Why Use MDPI?

o is not doing well in math classes.

o is not doing well on state mandated testing.

o achieves "average" scores on norm referenced standardized tests

but is still not realizing success in his mathematics program.

o is meeting achievement goals but is struggling to do so.

o has a diagnosed learning disability, but its impact on mathematics has not been investigated.

o has been identified as having a learning disability in mathematics but the nature of that disability has not been fully described.

o feels discouraged and lacks self-efficacy in mathematics.

o is not doing well on state mandated testing.

o achieves "average" scores on norm referenced standardized tests

but is still not realizing success in his mathematics program.

o is meeting achievement goals but is struggling to do so.

o has a diagnosed learning disability, but its impact on mathematics has not been investigated.

o has been identified as having a learning disability in mathematics but the nature of that disability has not been fully described.

o feels discouraged and lacks self-efficacy in mathematics.

o The MDPI is designed to be administered to students, ages 7 to 15, whose cognitive potential is at least in the average range but who are struggling in mathematics.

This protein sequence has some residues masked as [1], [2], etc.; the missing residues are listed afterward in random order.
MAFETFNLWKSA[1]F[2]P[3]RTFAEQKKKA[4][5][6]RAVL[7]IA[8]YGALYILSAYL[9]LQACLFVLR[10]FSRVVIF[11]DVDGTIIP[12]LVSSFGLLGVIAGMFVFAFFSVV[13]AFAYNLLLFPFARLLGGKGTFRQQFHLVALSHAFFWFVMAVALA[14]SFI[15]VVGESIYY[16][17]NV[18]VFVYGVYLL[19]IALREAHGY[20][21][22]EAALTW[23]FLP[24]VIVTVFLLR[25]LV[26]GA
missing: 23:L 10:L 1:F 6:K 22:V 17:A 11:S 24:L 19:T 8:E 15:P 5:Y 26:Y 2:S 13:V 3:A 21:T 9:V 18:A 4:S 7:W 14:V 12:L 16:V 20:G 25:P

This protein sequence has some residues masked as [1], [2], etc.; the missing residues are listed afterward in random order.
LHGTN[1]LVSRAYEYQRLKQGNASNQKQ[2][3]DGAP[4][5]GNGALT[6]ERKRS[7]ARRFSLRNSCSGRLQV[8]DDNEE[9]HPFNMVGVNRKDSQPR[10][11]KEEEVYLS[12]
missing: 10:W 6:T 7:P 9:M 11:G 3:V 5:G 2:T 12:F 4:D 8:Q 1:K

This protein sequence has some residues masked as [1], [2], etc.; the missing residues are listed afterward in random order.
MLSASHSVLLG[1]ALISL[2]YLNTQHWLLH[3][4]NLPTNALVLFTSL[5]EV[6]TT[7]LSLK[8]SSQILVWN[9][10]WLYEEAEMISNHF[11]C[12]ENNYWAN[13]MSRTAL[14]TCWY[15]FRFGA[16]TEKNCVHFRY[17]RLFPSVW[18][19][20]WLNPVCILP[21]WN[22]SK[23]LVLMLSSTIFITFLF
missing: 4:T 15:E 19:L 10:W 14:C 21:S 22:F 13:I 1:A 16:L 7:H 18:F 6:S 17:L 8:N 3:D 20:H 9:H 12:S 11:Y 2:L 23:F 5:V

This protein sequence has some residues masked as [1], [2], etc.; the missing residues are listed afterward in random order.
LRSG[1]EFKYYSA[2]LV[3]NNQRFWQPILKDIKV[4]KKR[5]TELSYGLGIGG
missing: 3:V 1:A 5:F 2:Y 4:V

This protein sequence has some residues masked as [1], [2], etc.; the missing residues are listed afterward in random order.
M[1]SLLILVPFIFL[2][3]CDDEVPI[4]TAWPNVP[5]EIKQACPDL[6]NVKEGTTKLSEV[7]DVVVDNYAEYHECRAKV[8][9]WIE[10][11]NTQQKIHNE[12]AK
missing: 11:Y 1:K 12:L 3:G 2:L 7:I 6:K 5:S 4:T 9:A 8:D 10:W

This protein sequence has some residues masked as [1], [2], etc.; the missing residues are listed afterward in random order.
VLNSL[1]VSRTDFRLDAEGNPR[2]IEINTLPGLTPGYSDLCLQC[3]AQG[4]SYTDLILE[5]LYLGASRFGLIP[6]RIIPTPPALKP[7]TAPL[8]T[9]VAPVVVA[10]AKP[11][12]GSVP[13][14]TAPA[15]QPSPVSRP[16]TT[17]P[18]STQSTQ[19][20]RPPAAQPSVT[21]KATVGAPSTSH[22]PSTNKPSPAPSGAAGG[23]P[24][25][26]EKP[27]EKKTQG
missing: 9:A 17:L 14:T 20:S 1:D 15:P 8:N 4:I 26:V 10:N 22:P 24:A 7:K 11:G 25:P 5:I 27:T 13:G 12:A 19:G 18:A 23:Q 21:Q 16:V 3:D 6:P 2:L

For Whom is the MDPI Most Appropriate?

The MDPI is designed to be administered to students aged 7 to 14 whose cognitive potential is in the average range and who are struggling in mathematics. Using the MDPI, examiners will gain a greater appreciation of why a student is having difficulty and can use that knowledge to personalize interventions. Because of the MDPI's broader focus on the qualitative and stylistic features and their relationships to more general cognitive parameters, mathematics specialists and tutors can use the results to design and select differentiated approaches which will best respond to the student's curriculum needs.

The MDPI does not necessarily require special knowledge and expertise in mathematics, although an understanding of mathematical concepts and mathematics programs is helpful.The MDPI can be administered by classroom teachers, special educators, mathematics specialists, tutors, and psychologists. Classroom teachers and special educators can use the MDPI to gain specific detail about about the nature of a student's strengths and weaknesses in mathematics as well as a greater understanding of the cognitive underpinnings that can explain the student's performance in the classroom. Ppsychologists can use the MDPI to determine if a student is prepared to meet the expectations that are found in the mathematics curricula and programs in which the student is participating. Psychologists will also be able to use the findings of the MDPI to further amplify the formulation of a student's more general cognitive profile by describing its specific manifestations in mathematics.

Who Should Administer the MDPI?

The student: